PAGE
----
Nestlé institute for packaging research opens


Monday, 23 September, 2019


Nestlé institute for packaging research opens

Nestlé has officially opened its Institute of Packaging Sciences to help bring functional, safe and environmentally friendly packaging solutions to the market and address the plastic packaging waste issue.

Designed to help Nestlé achieve its commitment to make 100% of its packaging recyclable or re-usable by 2025, the institute will focus on areas pertaining to science and technology, such as refillable or reusable packaging, simplified packaging materials, recycled packaging materials, high-performance barrier papers and bio-based, compostable and biodegradable materials.

In close collaboration with the company’s global R&D network, academic partners, suppliers and start-ups, the institute will evaluate the safety and functionality of various sustainable packaging materials. Research focus areas will include recyclable, biodegradable or compostable polymers, functional paper, as well as new packaging concepts and technologies to increase the recyclability of plastic packaging. The new solutions will be tested in various product categories, before they are rolled out across Nestlé’s global portfolio.

“Our vision is a world in which none of our packaging ends up in landfill or as litter. To achieve this we introduce re-usable packaging solutions and pioneer environmentally friendly packaging materials. Furthermore, we support the development of local recycling infrastructure and deposit schemes to help shape a waste-free world. The Nestlé Institute of Packaging Sciences enables us to create a strong pipeline of sustainable packaging solutions for Nestlé products across businesses and markets,” said Mark Schneider, Nestlé CEO.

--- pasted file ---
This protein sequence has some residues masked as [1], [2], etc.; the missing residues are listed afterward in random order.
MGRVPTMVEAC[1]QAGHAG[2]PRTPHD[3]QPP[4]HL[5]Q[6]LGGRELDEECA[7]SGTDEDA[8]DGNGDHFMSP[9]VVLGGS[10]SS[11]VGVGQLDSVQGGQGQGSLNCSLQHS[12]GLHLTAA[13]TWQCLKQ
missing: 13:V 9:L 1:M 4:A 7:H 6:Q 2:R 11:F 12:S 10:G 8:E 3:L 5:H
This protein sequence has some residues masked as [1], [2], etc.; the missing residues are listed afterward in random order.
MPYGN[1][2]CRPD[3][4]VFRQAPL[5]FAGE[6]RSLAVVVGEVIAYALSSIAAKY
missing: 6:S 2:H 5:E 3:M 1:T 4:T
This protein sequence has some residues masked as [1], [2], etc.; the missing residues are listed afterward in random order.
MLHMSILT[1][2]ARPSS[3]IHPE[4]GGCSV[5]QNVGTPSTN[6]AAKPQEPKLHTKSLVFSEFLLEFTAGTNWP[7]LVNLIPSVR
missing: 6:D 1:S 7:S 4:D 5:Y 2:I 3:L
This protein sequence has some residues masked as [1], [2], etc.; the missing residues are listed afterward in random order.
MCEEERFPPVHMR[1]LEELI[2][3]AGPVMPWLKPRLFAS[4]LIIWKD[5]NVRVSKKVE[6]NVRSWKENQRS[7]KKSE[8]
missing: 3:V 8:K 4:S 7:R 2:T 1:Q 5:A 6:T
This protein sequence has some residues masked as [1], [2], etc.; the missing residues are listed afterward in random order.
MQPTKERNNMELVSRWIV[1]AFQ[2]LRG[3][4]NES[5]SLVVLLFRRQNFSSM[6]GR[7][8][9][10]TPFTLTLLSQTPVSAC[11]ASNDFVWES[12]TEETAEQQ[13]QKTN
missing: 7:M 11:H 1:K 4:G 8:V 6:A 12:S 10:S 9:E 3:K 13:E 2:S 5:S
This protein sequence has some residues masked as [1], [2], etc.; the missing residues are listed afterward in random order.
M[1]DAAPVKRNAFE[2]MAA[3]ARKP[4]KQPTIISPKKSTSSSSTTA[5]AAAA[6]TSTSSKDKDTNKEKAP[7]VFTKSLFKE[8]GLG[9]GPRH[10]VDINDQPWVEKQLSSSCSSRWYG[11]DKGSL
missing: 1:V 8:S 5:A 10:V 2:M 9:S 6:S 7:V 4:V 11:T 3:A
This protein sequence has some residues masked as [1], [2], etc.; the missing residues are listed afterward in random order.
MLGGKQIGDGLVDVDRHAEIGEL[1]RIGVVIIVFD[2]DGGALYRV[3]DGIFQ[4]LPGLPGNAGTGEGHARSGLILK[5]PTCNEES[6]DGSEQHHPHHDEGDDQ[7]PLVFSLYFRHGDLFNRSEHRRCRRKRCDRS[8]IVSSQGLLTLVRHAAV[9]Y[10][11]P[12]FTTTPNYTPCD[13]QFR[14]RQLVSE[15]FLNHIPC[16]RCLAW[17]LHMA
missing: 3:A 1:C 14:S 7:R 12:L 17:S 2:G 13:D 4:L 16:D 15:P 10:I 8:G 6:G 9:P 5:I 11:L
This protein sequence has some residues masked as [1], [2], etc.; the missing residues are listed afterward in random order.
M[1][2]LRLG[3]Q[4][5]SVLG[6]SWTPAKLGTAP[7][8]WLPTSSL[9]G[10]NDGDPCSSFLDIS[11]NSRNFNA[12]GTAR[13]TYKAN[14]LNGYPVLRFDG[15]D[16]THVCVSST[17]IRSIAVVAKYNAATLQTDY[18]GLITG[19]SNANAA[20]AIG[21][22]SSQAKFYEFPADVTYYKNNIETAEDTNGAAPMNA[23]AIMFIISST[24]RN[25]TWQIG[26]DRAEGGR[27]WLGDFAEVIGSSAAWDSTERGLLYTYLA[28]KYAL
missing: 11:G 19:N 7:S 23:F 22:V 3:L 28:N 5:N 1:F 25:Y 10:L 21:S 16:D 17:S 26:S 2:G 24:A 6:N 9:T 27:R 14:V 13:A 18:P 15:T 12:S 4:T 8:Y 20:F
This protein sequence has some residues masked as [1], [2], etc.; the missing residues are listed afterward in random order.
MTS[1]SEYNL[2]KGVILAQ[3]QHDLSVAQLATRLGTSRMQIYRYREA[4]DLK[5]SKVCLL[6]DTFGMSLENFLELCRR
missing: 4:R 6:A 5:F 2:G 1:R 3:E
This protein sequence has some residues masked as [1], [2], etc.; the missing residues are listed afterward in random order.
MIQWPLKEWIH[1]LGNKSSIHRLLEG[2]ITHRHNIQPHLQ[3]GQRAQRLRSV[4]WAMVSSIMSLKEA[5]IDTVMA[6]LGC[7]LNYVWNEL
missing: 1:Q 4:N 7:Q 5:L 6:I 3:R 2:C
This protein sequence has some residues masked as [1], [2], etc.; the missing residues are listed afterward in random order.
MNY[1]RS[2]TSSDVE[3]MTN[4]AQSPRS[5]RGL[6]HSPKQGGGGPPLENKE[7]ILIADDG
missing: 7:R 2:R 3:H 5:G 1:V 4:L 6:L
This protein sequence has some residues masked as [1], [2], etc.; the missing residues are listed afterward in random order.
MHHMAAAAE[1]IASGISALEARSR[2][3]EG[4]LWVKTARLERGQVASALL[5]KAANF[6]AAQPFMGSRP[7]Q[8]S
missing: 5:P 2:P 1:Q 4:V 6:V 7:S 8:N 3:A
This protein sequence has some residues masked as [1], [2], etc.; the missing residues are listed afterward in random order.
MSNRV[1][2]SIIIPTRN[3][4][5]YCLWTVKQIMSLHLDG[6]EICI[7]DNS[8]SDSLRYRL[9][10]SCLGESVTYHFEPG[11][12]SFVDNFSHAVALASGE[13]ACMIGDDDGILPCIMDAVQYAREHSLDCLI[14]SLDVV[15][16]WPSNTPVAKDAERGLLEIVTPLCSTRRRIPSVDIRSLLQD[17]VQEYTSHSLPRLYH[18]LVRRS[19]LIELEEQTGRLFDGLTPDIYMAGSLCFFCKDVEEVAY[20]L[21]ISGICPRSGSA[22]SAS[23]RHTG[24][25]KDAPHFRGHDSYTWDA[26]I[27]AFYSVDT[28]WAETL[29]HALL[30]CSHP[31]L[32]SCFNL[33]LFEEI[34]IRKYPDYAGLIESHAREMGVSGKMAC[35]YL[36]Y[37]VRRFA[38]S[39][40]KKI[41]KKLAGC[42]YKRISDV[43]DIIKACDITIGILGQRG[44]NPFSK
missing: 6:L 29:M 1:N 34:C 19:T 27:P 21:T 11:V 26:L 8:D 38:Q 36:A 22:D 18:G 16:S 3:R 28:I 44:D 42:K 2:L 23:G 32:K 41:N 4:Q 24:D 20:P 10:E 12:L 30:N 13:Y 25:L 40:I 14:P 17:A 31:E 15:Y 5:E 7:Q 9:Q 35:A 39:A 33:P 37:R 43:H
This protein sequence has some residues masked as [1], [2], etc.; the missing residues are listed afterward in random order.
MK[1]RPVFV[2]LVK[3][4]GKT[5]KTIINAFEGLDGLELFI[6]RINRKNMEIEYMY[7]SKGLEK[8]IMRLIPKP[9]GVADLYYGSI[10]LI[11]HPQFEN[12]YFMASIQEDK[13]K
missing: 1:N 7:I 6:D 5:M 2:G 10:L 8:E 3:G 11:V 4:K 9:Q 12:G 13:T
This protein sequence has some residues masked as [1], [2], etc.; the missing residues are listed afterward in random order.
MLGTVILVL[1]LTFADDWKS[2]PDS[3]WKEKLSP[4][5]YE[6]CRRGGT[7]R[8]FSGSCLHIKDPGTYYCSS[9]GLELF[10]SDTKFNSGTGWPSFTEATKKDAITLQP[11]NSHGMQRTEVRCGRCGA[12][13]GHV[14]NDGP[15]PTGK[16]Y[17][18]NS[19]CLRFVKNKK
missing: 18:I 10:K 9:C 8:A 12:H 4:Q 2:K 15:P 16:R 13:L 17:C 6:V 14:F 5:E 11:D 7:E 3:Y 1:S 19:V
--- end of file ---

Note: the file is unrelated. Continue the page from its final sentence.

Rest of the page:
Located in Lausanne, Switzerland, the institute will employ around 50 people and include a state-of-the-art laboratory complex as well as facilities for rapid prototyping.

Image credit: ©stock.adobe.com/au/mipan

Related News

Magic milk: Monash University infant formula research

A study has shown that infant formulas can be designed to enhance antimalarial drug delivery.

Sweet spot: from coffee, peanut waste to milk chocolate

Researchers have found a new way to put food waste in manufacturing to good use.

Study reveals best label for seafood grown from cells

A study by Rutgers University has determined the best term to use for seafood made from the cells...


  • All content Copyright © 2020 Westwick-Farrow Pty Ltd